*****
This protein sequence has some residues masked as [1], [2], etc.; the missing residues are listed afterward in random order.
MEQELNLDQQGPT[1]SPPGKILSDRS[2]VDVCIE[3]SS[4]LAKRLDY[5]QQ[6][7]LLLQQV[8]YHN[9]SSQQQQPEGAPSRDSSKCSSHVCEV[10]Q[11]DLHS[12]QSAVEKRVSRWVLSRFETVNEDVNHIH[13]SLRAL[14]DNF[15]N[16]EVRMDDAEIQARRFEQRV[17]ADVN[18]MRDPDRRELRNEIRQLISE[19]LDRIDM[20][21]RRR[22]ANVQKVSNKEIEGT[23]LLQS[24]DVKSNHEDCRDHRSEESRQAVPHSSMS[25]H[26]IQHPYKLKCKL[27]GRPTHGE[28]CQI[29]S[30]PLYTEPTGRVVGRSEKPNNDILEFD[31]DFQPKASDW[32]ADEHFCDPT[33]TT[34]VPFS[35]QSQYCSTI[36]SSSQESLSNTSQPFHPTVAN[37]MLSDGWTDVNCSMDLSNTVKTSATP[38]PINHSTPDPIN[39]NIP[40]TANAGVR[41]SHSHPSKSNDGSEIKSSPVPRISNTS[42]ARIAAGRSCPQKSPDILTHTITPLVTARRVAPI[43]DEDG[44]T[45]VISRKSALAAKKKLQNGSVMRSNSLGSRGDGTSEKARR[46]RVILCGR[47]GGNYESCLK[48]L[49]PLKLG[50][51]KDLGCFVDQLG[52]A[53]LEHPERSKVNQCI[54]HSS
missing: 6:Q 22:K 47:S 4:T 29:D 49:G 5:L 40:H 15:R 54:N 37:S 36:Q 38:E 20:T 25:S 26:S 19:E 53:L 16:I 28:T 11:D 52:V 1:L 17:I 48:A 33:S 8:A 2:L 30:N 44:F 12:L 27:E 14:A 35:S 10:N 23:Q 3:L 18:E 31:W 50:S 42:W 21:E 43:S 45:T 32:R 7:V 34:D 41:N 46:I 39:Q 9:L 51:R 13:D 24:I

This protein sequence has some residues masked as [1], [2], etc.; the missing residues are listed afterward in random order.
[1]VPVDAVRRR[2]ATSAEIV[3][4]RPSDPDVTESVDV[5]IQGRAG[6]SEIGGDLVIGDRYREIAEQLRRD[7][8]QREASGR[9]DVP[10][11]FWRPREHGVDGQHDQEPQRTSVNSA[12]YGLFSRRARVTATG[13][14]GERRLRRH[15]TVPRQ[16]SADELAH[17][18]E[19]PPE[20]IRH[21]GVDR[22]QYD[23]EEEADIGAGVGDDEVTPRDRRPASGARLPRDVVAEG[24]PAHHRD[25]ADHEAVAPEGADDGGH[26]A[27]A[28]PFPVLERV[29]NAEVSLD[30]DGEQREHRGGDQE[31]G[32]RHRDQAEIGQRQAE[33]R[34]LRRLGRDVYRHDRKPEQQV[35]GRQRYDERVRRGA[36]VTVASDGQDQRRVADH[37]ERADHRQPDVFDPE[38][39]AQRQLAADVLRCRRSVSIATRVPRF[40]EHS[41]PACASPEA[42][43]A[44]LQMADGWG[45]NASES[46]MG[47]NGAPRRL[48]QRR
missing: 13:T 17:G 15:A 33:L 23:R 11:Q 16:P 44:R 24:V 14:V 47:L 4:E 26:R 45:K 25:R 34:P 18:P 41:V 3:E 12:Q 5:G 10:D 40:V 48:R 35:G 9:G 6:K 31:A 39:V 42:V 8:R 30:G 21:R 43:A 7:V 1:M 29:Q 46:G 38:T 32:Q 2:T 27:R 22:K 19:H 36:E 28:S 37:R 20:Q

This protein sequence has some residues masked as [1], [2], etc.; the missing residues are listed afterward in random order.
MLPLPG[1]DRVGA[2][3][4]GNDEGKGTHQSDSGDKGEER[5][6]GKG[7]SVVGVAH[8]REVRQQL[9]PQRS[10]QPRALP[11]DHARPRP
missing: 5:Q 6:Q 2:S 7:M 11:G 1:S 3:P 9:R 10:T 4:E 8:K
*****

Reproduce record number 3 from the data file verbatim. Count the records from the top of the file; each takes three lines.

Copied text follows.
This protein sequence has some residues masked as [1], [2], etc.; the missing residues are listed afterward in random order.
MLPLPG[1]DRVGA[2][3][4]GNDEGKGTHQSDSGDKGEER[5][6]GKG[7]SVVGVAH[8]REVRQQL[9]PQRS[10]QPRALP[11]DHARPRP
missing: 5:Q 6:Q 2:S 7:M 11:G 1:S 3:P 9:R 10:T 4:E 8:K